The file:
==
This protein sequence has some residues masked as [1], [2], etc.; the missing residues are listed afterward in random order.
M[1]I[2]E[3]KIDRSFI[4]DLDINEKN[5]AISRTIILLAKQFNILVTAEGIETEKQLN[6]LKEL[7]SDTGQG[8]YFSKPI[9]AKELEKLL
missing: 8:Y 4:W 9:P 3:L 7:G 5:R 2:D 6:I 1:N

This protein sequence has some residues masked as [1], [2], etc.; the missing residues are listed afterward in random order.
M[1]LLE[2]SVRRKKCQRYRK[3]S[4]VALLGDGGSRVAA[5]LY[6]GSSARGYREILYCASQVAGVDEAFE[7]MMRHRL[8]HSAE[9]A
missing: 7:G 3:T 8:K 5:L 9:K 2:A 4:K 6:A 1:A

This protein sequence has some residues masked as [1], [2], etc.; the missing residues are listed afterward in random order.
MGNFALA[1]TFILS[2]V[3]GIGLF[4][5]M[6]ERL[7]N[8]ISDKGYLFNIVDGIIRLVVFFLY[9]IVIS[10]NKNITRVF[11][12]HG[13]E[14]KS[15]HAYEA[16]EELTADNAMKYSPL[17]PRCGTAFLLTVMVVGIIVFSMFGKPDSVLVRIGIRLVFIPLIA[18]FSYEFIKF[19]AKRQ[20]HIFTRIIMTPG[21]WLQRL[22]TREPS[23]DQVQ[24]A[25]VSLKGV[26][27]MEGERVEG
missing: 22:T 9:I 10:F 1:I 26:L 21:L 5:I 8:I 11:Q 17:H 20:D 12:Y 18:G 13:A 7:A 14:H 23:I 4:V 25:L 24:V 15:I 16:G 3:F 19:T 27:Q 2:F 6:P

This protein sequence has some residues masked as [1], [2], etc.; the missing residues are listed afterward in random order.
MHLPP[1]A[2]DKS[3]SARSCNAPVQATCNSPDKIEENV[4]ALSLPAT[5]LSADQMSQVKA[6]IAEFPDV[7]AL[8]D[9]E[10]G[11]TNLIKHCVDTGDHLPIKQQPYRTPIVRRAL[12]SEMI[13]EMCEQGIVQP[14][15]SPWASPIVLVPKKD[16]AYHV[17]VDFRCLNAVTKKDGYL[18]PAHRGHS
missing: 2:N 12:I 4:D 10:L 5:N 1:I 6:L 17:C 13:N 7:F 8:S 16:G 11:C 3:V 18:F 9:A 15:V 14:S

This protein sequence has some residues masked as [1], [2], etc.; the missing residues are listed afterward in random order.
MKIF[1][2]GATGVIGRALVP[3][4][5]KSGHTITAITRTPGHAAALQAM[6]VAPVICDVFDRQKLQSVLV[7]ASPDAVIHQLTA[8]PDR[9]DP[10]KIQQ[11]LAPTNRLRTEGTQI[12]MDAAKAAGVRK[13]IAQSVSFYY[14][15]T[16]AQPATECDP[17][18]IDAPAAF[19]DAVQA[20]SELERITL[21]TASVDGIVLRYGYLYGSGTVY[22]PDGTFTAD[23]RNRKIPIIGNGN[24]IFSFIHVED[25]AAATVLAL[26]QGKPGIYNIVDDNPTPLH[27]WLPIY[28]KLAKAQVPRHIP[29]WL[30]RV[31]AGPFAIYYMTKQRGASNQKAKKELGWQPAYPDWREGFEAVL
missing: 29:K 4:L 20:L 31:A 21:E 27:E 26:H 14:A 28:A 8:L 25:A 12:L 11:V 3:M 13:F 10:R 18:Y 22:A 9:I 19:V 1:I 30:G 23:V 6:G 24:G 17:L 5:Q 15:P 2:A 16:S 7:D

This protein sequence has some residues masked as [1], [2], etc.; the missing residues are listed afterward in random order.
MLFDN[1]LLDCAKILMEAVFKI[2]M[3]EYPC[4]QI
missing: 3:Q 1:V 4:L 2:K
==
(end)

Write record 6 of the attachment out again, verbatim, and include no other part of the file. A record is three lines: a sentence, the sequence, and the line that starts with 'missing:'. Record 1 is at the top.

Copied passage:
This protein sequence has some residues masked as [1], [2], etc.; the missing residues are listed afterward in random order.
MLFDN[1]LLDCAKILMEAVFKI[2]M[3]EYPC[4]QI
missing: 3:Q 1:V 4:L 2:K